| July/August 1996

We're happy to report that we have quite a few letters again this month and we truly appreciate the efforts of all of our contributors. We're also enjoying the turn in the weather as spring blossoms are all around us as we go to press with this issue. Spring is in the air with all the hopes of a great summer to come fields full of children playing, spring concerts and school activities are everywhere in our local scene. And the spring steamups have begun!

Now on to the mailbox!

LOUIS PATTERSON, 308 W. Frisco, Blackwell, Oklahoma 74631 writes: 'Most people don't know about the Great Race for Time that was held between Winnipeg and Edmonton. It wasn't done on purpose, but rather, through a series of events it happened on the Canadian National Railway System. The event took place about the winter of 1956/1957.

'The Canadian Railway had just been dieselised. One of the new diesels was scheduled to pull train No. 1, the Super Continental, but during the night the temperature dropped to minus-28 degrees. The next morning the new diesel would not start! The diesel fuel had congealed. But they still had one of the CNR's (Canadian National Railway) big, dependable steamers, so Engine No. 6226 was drafted into service to pull train No. 1.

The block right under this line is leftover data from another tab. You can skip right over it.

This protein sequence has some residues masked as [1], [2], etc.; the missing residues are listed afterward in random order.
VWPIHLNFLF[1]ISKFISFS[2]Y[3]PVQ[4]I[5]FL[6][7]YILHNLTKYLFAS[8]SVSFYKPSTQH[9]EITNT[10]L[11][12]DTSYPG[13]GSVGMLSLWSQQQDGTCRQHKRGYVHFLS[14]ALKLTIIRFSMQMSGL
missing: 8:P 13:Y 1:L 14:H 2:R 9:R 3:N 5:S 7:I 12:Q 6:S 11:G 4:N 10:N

'They backed engine No. 6226 up to the Super Continental, and she headed out of Winnipeg fifty minutes late. The engineer had her highballing down the track; all the while the fireman was working hard trying to keep steam pressure up, while the extremely frigid temperature was sucking heat from the boiler. To make a long story short, No. 6226 pulled into Edmonton with her whistle blowing constantly, because they made it to Edmonton on time! That is just one of the many reasons they call the big Northern-type steamers dependable!'

This was 'scribbled by' RALPH KELLY, 1144 North 750 W, Kokomo, Indiana 46901: 'I enjoyed Mr. Mix's article about Harry Woodman-see and all the other stories about him. This is an incident I have never seen mentioned. It happened at the Jim Whitbey show at Fort Wayne, Indiana, many years ago. Harry did his hill climb and belting up blindfolded act. There were two younger fellows attempting to balance an engine on the teeter-totter planks. They never got close to a balance and finally gave up, backed the engine off and let it sit. The announcer said, 'Harry, show them young fellows how that's done.' Harry got on, drove the engine on the teeter planks, stopped the engine, got off and as Harry started to walk away, the front end of the engine started to slowly settle down and when it came to a balance position it stopped. Harry had a broad grin on his face and gave a puff on his pipe as he walked away with the engine balanced on the teeter-totter.


Farm Collector April 16Farm Collector is a monthly magazine focusing on antique tractors and all kinds of antique farm equipment. If it's old and from the farm, we're interested in it!

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